Riverview ETNS Pollinator-friendly Schools

Róisín Dexter, Riverview ETNS  

In the midst of the global mass extinction of many animal species we are currently living through, the disappearance of pollinating insects is perhaps the one that most immediately affects human food production. This is because the majority of crops require insects to carry pollen (the male sex cells) from one plant to another in order to produce seeds. No seeds – no food! Therefore we need our pollintors! So how can we bring them back from the brink of extinction?

The All-Ireland Pollinator Plan is inviting all schools to do their part in this crucial work, but in order to help, we first need to know what is causing the problem. Quite simply, pollinating insects, bees, butterflies and hoverflies, do not have as many places to live and food sources, flower nectar and pollen, as they used to. They also being wiped out by the toxic weedkillers that are commonly sprayed in gardens and roadsides and onto most of our food crops. Therefore, all we need to do is provide habitats and food and avoid all toxic sprays – easy, let’s do it! 

From our opening in 2016, Riverview ETNS has been a pollinator-friendly school. Here are a few things we have done (or not done!) to support pollinators:  

  • Rather than mow all of our grass, we allow certain areas to grow wild – it is not just the wildlife that love this, the children do too.  
  • We do not use chemial weedkillers on the tarmac or concrete areas, but allow weeds (mostly dandelions and ribwort plantain) to grow up through the cracks, providing little oases of food for flying insects.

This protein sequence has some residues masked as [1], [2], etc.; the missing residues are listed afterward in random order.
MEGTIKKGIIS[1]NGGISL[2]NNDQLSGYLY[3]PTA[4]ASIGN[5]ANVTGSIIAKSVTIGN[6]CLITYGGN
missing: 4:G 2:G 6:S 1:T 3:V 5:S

• We collaborted with the Botany Department in TCD who used our grounds for pollination research. As well as planting more wildflowers in our garden, the researcher engaged with the children about what she was doing and why it was so important, which was a wonderful learning experience for all.  
  • Last Autumn, we sowed yellow rattle and wildflower seeds in our front garden. Yellow rattle is a parasite, weakening the grass, and thereby allowing wildflowers to come up the following Spring (seed mix available from Wildflowers.ie). 
  • We installed an outdoor shelter in which the children now change for Forest School, and added a green roof with a mix of grass and wildflowers.  
  • Our food garden includes companion flowers throughout, to encourage the pollinators to visit our fruit and vegetable flowers. Borage, phacelia and calendulas work well and look beautiful.  

As 2020 progresses, we are allowing our tarmac to be invaded by more and more plants, in an effort to maximise wildlife habitats and show that humans can (and must!) live in harmony with plants and animals.  We hope that you will feel inspired to rewild your school, and please share your creative ideas!